2024 Republicans Echo Trump’s Populism: Auto Workers Striking to Save Jobs from Biden’s Green Agenda

Al Drago/Bloomberg/SERGIO FLORES/KAMIL KRZACZYNSKI/AFP/Anna Moneymaker/Getty Images
Al Drago/Bloomberg/SERGIO FLORES/KAMIL KRZACZYNSKI/AFP/Anna Moneymaker/Getty Images

Many Republican presidential primary candidates are echoing former President Donald Trump’s nationalist-populist approach, defending American auto workers as they strike for better pay to keep up with inflation and commitments that they will not lose their jobs to President Joe Biden’s green energy agenda.

As Breitbart News Economics Editor John Carney details, nearly 13,000 UAW members are striking against General Motors (GM), Ford, and Stellantis as contract negotiations have yet to deliver assurances that Biden’s rapid push for Electric Vehicles (EVs) will not jeopardize their wages and jobs.

Sources confirmed to Breitbart News on Monday that Trump will skip the second GOP presidential primary debate and instead join auto workers striking in Detroit, Michigan.

The visit, likely to be historic as most Republicans continue to largely avoid aligning themselves with union workers, comes after Trump warned auto workers that they are “being sold down the river” in an effort to eliminate gas-powered vehicles and replace them with EVs.

“The auto workers will not have any jobs … because all of these cars are going to be made in China. The electric cars, automatically, are going to be made in China,” Trump said.

United Auto Workers (U.A.W.) members Kaleb Delfine, Bryan Broecker, Michael Gatto and James Triplett picket outside the Jeep Plant on September 18, 2023 in Toledo, Ohio. (Sarah Rice/Getty Images)

United Auto Workers (UAW) members on a picket line outside the Stellantis NV Toledo Assembly Complex in Toldeo, Ohio, US, on Monday, Sept. 18, 2023. (Emily Elconin/Bloomberg via Getty Images)

United Auto Workers (UAW) members on a picket line outside the Stellantis NV Toledo Assembly Complex in Toldeo, Ohio, US, on Monday, Sept. 18, 2023. (Emily Elconin/Bloomberg via Getty Images)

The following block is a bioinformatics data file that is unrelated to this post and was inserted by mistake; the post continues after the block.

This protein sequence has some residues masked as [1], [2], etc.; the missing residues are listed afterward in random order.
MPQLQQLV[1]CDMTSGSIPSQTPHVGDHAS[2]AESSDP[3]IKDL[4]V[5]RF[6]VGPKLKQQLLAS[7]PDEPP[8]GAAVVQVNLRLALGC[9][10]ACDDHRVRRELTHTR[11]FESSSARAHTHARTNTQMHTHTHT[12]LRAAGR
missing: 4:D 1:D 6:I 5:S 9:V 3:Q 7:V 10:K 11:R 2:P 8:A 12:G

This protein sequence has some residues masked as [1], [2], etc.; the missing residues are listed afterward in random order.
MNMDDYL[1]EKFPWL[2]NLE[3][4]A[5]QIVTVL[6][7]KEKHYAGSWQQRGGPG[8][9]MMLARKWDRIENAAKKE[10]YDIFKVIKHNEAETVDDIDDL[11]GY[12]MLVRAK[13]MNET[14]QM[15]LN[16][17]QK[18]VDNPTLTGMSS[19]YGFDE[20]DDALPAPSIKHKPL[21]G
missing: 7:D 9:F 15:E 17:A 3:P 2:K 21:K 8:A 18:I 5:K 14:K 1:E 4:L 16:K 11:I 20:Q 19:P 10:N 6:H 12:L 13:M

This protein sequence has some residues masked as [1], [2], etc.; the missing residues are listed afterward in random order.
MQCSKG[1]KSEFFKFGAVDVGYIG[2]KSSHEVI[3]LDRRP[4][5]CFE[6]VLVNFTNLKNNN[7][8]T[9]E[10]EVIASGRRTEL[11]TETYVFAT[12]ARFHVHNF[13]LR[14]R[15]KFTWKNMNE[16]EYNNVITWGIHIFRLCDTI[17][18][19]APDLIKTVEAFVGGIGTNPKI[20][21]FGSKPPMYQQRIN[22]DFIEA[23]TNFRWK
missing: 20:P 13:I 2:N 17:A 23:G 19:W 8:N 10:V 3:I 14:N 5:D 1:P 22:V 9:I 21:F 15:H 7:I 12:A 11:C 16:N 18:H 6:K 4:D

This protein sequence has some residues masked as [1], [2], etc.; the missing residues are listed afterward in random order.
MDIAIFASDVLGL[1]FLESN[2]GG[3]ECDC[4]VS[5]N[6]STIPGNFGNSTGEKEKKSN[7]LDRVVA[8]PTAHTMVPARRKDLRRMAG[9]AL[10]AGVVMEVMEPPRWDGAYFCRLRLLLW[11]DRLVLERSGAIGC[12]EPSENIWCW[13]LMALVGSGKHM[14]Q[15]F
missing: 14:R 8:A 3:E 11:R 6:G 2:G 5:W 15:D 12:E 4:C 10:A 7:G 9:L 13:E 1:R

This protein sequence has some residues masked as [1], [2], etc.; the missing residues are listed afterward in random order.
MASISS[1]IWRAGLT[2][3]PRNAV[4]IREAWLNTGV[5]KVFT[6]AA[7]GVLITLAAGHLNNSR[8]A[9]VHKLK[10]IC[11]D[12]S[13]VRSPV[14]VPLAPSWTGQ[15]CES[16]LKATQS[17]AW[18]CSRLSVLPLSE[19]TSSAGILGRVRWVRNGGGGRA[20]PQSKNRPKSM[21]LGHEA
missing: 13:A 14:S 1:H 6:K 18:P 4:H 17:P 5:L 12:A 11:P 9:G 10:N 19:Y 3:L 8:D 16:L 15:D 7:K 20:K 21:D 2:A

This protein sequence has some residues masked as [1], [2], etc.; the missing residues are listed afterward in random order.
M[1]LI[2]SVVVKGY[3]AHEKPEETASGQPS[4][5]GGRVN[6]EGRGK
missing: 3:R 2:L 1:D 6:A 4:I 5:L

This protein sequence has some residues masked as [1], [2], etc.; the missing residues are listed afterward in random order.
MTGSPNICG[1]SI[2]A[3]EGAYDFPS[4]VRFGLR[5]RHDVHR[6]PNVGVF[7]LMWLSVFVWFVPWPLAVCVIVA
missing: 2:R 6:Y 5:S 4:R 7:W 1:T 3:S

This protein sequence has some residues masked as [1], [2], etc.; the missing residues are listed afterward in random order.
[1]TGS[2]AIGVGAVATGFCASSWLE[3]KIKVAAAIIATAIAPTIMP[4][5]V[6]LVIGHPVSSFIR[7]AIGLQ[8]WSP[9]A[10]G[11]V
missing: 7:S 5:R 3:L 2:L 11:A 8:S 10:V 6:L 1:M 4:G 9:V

Such a rapid push from the Biden administration would indeed be a major victory for China, which controls critical components of the EV supply chain, including nearly 70 percent of the world’s lithium, 95 percent of manganese, 73 percent of cobalt, 70 percent of graphite, and 63 percent of nickel — all needed to make EV batteries.

Now, fellow Republican presidential candidates are echoing Trump.

“I guarantee you that one of the things that’s driving that strike is that Bidenomics and their green energy, electric vehicle agenda is good for Beijing and bad for Detroit, and American autoworkers know it,” Pence told CNBC:

“This drive toward electric vehicles, driving people away from gasoline-powered vehicles, any auto worker that’s paying attention would know that’s not in their long-term interest,” he said. [Emphasis added]

Likewise, North Dakota Gov. Doug Burgum defended auto workers this week during a campaign stop in New Hampshire, noting that workers rightfully are concerned about their jobs being offshored to China and their wages crushed by EV production, which takes far less manpower. Burgum said: